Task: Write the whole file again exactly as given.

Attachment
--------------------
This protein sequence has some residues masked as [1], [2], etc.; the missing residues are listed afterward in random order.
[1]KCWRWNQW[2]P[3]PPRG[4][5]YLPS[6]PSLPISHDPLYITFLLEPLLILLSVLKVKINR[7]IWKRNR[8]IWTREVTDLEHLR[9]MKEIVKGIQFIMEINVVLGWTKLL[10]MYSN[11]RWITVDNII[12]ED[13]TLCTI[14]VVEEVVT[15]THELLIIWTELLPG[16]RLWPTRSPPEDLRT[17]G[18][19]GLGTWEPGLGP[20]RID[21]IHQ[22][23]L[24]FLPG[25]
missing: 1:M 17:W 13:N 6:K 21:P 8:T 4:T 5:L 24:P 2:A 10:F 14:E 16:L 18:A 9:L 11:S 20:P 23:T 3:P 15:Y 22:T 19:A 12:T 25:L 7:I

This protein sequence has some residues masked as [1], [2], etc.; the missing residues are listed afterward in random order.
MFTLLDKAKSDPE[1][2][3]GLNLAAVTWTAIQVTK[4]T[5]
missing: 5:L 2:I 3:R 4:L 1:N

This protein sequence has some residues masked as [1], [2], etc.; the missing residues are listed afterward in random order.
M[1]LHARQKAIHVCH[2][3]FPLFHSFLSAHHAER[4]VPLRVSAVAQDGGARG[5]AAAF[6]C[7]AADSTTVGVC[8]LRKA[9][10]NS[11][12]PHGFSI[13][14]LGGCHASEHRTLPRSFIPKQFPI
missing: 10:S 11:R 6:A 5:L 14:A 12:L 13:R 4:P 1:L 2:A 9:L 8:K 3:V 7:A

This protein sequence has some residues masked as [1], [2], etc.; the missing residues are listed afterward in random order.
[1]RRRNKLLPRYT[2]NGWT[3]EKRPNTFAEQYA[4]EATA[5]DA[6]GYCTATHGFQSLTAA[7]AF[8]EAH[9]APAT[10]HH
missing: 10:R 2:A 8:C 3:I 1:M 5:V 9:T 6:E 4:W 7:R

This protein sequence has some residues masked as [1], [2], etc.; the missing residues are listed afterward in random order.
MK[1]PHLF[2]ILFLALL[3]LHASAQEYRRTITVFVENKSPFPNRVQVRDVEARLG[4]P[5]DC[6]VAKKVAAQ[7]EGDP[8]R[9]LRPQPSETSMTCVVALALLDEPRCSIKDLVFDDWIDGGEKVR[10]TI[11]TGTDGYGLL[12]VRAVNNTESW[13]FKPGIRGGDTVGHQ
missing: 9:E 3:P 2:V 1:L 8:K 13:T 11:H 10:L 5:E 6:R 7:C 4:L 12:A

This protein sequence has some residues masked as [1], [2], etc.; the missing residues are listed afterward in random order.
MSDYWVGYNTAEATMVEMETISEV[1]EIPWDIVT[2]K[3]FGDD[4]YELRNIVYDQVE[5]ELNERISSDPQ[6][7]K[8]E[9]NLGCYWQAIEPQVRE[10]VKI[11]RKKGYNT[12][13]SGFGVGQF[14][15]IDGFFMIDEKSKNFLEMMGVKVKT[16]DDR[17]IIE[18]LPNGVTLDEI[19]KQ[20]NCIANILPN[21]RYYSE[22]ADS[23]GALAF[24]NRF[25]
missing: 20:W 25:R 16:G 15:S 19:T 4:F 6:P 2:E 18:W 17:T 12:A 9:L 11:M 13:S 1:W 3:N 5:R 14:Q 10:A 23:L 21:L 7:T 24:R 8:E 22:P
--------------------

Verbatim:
This protein sequence has some residues masked as [1], [2], etc.; the missing residues are listed afterward in random order.
[1]KCWRWNQW[2]P[3]PPRG[4][5]YLPS[6]PSLPISHDPLYITFLLEPLLILLSVLKVKINR[7]IWKRNR[8]IWTREVTDLEHLR[9]MKEIVKGIQFIMEINVVLGWTKLL[10]MYSN[11]RWITVDNII[12]ED[13]TLCTI[14]VVEEVVT[15]THELLIIWTELLPG[16]RLWPTRSPPEDLRT[17]G[18][19]GLGTWEPGLGP[20]RID[21]IHQ[22][23]L[24]FLPG[25]
missing: 1:M 17:W 13:N 6:K 21:P 8:T 4:T 5:L 24:P 2:A 10:F 14:E 16:L 18:A 9:L 11:S 20:P 23:T 3:P 15:Y 22:T 19:A 12:T 25:L 7:I

This protein sequence has some residues masked as [1], [2], etc.; the missing residues are listed afterward in random order.
MFTLLDKAKSDPE[1][2][3]GLNLAAVTWTAIQVTK[4]T[5]
missing: 5:L 2:I 3:R 4:L 1:N

This protein sequence has some residues masked as [1], [2], etc.; the missing residues are listed afterward in random order.
M[1]LHARQKAIHVCH[2][3]FPLFHSFLSAHHAER[4]VPLRVSAVAQDGGARG[5]AAAF[6]C[7]AADSTTVGVC[8]LRKA[9][10]NS[11][12]PHGFSI[13][14]LGGCHASEHRTLPRSFIPKQFPI
missing: 10:S 11:R 6:A 5:L 14:A 12:L 13:R 4:P 1:L 2:A 9:L 8:K 3:V 7:A

This protein sequence has some residues masked as [1], [2], etc.; the missing residues are listed afterward in random order.
[1]RRRNKLLPRYT[2]NGWT[3]EKRPNTFAEQYA[4]EATA[5]DA[6]GYCTATHGFQSLTAA[7]AF[8]EAH[9]APAT[10]HH
missing: 10:R 2:A 8:C 3:I 1:M 5:V 9:T 6:E 4:W 7:R

This protein sequence has some residues masked as [1], [2], etc.; the missing residues are listed afterward in random order.
MK[1]PHLF[2]ILFLALL[3]LHASAQEYRRTITVFVENKSPFPNRVQVRDVEARLG[4]P[5]DC[6]VAKKVAAQ[7]EGDP[8]R[9]LRPQPSETSMTCVVALALLDEPRCSIKDLVFDDWIDGGEKVR[10]TI[11]TGTDGYGLL[12]VRAVNNTESW[13]FKPGIRGGDTVGHQ
missing: 9:E 3:P 2:V 1:L 8:K 13:T 11:H 10:L 5:E 6:R 7:C 4:L 12:A

This protein sequence has some residues masked as [1], [2], etc.; the missing residues are listed afterward in random order.
MSDYWVGYNTAEATMVEMETISEV[1]EIPWDIVT[2]K[3]FGDD[4]YELRNIVYDQVE[5]ELNERISSDPQ[6][7]K[8]E[9]NLGCYWQAIEPQVRE[10]VKI[11]RKKGYNT[12][13]SGFGVGQF[14][15]IDGFFMIDEKSKNFLEMMGVKVKT[16]DDR[17]IIE[18]LPNGVTLDEI[19]KQ[20]NCIANILPN[21]RYYSE[22]ADS[23]GALAF[24]NRF[25]
missing: 20:W 25:R 16:G 15:S 19:T 4:F 6:P 2:E 18:W 17:T 12:A 9:L 11:M 13:S 1:W 3:N 5:R 14:Q 10:A 23:L 21:L 7:T 24:R 8:E 22:P